Politics & the Nation
  • Swiss to amend laws to accommodate Indian concerns
    • Switserland has reportedly said that it will amend its laws to accommodate India’s demand for providing it with the list of tax evaders who have parked money in its banks.
    • Swiss Law does not permit fishing expeditions, or indiscriminate trawling through bank accounts in the hope of finding something interesting. It began disclosing the identity only after they were presented with evidence of terror finance after the 9/11 attack.
  • Obama knows how to reach out to various peoples of the world
    • Take a look at this snippet! He is celebrating Diwali in White House!
    • He is not preaching -- either conversion to other religions, beliefs or faiths -- he is just practicing what he has been preaching -- tolerance and accommodation to other beliefs and faiths.
    • This is what Gandhiji has said while he was alive. If only a majority of us could follow Gandhi, the way Obama could.
  • Peace prize or not, we get to learn more about the way Nobel Peace prize is awarded
    • Take a look at this news report, which is reporting about the objections to peace prize for Obama.
    • It is perhaps the first time in recent times that it is being drilled in everyone's mind that it is Norwegian Parliament which declares the peace prize. Many of us would have otherwise been blissfully attributing it to Sweden.
  • Pakistani chickens come home to roost
    • Take a look at this news report about Pakistan being under seize from within. Terrorists have been relentlessly striking at it with impunity. This is what happens when you groom terrorists. They will one day turn against you. This has what happened to the US in Afghanistan. This is what is happening to Pak now. It has happened to us in India too. Remember Bhindranwale and the LTTE?
  • An excellent insight into China's claims over Arunachal Pradesh
    • Take a look. This is from Brahma Chellany a noted strategic affairs expert.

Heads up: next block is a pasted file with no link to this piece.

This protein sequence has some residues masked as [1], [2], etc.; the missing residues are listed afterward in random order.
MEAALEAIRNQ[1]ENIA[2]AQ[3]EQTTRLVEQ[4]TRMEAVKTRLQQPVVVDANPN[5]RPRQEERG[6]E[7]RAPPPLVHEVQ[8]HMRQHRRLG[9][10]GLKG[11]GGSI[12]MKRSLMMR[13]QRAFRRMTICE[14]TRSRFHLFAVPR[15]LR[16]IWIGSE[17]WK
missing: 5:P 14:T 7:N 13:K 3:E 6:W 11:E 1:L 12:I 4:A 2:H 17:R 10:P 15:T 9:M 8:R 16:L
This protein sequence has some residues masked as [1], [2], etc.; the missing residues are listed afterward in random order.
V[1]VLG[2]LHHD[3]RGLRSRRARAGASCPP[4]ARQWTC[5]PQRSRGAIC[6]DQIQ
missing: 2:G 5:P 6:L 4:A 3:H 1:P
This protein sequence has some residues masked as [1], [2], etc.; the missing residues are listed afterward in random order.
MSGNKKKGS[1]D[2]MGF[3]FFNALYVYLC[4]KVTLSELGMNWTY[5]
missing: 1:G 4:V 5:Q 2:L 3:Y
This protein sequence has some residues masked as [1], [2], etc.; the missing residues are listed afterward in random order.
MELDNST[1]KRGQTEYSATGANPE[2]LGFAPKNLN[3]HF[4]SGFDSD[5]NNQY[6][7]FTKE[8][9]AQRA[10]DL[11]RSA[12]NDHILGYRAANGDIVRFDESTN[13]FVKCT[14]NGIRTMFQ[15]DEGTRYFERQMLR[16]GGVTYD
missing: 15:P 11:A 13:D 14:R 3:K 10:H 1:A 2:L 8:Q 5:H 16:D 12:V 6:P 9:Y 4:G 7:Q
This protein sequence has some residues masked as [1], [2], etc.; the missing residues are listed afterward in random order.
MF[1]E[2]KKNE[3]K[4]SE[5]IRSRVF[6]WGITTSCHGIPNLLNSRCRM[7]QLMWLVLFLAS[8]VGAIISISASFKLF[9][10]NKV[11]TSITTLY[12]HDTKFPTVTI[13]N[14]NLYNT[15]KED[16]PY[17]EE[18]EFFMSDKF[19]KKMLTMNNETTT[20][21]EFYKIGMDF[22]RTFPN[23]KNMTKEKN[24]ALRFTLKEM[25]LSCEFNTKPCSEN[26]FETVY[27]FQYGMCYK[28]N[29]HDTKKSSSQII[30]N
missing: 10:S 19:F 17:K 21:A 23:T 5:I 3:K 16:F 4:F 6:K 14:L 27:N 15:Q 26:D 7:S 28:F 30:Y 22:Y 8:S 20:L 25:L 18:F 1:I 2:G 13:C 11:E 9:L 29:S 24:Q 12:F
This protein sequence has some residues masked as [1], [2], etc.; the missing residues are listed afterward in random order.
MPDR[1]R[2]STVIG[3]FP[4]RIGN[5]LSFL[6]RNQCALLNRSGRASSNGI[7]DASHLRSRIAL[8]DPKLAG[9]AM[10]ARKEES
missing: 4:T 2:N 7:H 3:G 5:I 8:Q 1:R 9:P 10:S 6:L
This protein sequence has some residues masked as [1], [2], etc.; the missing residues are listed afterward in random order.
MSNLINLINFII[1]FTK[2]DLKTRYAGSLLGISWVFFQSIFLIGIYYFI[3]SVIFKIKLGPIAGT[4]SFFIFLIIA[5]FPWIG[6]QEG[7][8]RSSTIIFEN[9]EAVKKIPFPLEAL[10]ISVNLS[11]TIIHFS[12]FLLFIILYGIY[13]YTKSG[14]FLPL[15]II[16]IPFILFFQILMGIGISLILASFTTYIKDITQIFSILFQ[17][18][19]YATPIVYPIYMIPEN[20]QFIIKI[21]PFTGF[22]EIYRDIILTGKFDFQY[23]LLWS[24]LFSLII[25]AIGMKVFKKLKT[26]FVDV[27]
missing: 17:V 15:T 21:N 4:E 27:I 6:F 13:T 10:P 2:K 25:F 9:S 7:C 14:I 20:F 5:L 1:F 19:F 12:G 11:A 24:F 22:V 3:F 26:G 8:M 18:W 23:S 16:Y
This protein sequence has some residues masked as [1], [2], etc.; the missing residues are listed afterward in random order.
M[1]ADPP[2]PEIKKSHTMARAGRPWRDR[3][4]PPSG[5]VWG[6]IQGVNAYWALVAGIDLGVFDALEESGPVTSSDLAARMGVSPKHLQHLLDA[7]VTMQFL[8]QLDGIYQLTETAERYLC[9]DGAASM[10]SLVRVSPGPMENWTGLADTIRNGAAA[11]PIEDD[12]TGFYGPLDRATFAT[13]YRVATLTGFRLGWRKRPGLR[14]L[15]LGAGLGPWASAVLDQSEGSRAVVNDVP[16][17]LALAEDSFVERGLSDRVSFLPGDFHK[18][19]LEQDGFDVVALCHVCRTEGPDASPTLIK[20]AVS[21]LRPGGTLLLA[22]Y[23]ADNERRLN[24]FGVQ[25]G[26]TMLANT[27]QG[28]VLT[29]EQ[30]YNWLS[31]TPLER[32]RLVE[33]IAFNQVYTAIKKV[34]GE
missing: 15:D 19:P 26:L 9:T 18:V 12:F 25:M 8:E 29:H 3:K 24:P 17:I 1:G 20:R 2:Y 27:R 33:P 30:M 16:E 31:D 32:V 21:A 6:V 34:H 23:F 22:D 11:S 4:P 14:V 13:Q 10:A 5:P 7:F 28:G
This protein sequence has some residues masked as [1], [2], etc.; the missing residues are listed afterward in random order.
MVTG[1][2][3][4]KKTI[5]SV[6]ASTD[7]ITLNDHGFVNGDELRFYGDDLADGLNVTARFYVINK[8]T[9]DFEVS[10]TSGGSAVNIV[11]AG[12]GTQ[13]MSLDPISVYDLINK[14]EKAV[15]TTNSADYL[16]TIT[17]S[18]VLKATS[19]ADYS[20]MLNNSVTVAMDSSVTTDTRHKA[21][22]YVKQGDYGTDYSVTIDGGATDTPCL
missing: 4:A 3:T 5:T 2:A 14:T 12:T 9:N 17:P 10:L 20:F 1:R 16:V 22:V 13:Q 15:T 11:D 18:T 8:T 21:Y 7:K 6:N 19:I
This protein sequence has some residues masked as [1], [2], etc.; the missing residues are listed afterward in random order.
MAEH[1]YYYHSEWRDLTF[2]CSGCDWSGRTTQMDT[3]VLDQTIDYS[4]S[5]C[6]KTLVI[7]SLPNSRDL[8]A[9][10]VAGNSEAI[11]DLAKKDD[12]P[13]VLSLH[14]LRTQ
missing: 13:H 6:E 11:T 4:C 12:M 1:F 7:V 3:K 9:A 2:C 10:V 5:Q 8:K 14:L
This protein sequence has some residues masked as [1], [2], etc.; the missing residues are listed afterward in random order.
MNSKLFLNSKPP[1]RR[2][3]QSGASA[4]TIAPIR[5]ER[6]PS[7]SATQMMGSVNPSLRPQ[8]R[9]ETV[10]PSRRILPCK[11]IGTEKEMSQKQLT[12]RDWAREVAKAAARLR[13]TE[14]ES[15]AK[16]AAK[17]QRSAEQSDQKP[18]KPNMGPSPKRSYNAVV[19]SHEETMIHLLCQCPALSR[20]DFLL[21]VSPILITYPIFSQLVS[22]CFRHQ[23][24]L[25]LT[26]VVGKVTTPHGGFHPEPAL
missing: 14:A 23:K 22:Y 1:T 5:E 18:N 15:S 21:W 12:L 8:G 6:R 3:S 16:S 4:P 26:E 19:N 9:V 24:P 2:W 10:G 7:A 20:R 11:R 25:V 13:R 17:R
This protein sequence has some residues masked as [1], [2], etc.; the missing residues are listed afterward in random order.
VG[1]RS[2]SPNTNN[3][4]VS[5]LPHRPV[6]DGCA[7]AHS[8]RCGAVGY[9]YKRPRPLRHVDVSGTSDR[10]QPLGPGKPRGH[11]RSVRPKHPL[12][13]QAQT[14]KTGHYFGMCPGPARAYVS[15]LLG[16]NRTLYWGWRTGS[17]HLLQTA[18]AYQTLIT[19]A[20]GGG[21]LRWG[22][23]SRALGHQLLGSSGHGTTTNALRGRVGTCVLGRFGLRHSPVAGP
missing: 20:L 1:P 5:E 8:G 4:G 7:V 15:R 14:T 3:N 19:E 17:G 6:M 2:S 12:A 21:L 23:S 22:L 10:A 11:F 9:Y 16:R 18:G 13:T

Finance & Economy
  • Know the Sivakasi of the World?
    • We all know that Sivakasi in Tamilnadu is the place from where we all get our firecrackers for every Diwali. The town makes eight out of every 10 crackers made in the country.
    • But it is Liuyang city (China) — which produces 90% of the world’s firecrackers.
    • More on Sivakasi:
      • Historians say Sivakasi’s association with China dates back a long time. Ever since the British imposed curbs on Indian fireworks factories in Kolkata after the first war of independence, India has been importing crackers from China.
      • The Nadar community, which built Sivakasi’s matchwork factories, embarked on the firecracker business by importing crackers from China in the early decades of the 20th century. An industry cluster started getting built around Sivakasi as Shanmugam Nadar and Iya Nadar set up the first units in late 1930s to combat import restrictions during the Second World War.
      • Today, Sivakasi is home to around 450 firecracker units employing 40,000 people, and providing livelihood to another 1 lakh. Revenues from cracker sales last year were Rs 1,500 crore, which could take a 30% hit this year because of sluggish demand.
  • What is the estimated potential of our country in so far as crude and natural gas are concerned?
    • The estimates suggest that 1 billion tonnes of crude and a trillion cubic metres of gas may be in situ in sedimentary basins.
  • Why is the NELP VIII round a failure? Can you identify some causes?
    • First, the fiasco over tax exemptions on the production of natural gas. While there were no questions over tax exemptions till two years back, now it was stated that all investments made so far (till 2008) will not be eligible for tax breaks if the exploration results in the production of natural gas. Although tax sops will be available for new finds irrespective of oil or gas, investors are unsure of how long it would continue.